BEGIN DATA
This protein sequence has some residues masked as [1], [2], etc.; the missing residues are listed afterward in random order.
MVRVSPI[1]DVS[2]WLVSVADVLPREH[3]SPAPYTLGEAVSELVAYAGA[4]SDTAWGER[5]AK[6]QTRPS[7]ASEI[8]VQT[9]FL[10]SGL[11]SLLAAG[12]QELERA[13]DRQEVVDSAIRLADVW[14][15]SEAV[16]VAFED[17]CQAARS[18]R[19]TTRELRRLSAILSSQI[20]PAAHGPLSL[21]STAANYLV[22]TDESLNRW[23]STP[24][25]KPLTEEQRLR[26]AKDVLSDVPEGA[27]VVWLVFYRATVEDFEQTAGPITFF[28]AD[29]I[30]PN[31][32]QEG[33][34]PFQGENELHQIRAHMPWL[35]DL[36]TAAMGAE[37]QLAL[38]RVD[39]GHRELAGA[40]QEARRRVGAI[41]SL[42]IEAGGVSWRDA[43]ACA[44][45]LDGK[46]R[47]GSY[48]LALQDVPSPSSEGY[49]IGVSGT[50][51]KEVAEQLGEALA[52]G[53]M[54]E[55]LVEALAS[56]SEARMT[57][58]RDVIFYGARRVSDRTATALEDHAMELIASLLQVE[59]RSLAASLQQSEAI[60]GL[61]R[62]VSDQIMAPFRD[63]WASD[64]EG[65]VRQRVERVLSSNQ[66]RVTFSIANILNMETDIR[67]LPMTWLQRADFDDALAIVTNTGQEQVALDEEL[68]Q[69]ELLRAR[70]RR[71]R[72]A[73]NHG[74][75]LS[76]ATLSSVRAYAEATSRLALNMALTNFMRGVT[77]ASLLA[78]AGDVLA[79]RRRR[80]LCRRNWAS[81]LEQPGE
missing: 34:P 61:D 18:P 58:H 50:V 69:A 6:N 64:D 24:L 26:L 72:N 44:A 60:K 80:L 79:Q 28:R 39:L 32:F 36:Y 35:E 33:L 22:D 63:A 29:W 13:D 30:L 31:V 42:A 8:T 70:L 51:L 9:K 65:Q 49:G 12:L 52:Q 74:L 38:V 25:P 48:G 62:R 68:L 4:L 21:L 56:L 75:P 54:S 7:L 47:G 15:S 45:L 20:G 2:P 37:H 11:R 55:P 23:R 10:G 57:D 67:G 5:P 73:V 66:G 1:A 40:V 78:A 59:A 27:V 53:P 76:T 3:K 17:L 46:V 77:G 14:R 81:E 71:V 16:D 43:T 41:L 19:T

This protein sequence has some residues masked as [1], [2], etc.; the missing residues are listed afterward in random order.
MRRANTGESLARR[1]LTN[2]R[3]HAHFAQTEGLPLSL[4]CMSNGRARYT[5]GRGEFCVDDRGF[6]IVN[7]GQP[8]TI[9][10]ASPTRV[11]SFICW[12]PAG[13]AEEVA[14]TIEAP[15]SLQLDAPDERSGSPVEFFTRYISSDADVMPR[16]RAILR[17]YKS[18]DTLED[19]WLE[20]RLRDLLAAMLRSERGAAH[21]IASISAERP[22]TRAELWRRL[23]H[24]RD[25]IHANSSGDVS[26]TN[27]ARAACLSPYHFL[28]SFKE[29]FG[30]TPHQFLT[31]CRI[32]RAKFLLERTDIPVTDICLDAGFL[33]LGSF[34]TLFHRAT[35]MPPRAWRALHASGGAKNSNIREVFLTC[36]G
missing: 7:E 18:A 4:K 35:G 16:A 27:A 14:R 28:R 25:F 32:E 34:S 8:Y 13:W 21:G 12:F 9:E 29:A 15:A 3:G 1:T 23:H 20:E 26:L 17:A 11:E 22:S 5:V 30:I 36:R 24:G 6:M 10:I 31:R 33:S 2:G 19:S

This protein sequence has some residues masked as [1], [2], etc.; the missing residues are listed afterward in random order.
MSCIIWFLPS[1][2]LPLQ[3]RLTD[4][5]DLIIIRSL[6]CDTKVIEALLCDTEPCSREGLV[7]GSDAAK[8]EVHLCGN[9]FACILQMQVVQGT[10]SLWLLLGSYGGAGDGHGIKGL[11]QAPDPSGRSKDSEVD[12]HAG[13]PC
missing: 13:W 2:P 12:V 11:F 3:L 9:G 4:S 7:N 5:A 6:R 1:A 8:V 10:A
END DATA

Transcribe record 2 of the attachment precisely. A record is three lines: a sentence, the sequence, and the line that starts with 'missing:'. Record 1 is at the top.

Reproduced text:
This protein sequence has some residues masked as [1], [2], etc.; the missing residues are listed afterward in random order.
MRRANTGESLARR[1]LTN[2]R[3]HAHFAQTEGLPLSL[4]CMSNGRARYT[5]GRGEFCVDDRGF[6]IVN[7]GQP[8]TI[9][10]ASPTRV[11]SFICW[12]PAG[13]AEEVA[14]TIEAP[15]SLQLDAPDERSGSPVEFFTRYISSDADVMPR[16]RAILR[17]YKS[18]DTLED[19]WLE[20]RLRDLLAAMLRSERGAAH[21]IASISAERP[22]TRAELWRRL[23]H[24]RD[25]IHANSSGDVS[26]TN[27]ARAACLSPYHFL[28]SFKE[29]FG[30]TPHQFLT[31]CRI[32]RAKFLLERTDIPVTDICLDAGFL[33]LGSF[34]TLFHRAT[35]MPPRAWRALHASGGAKNSNIREVFLTC[36]G
missing: 7:E 18:A 4:K 35:G 16:A 27:A 14:R 28:R 25:F 32:E 34:S 8:Y 13:W 21:G 12:F 9:E 29:A 15:A 3:G 1:T 23:H 20:E 26:L 17:A 11:E 22:S 5:V 30:I 36:R 24:G 6:M 10:I 31:R 33:S 2:G 19:S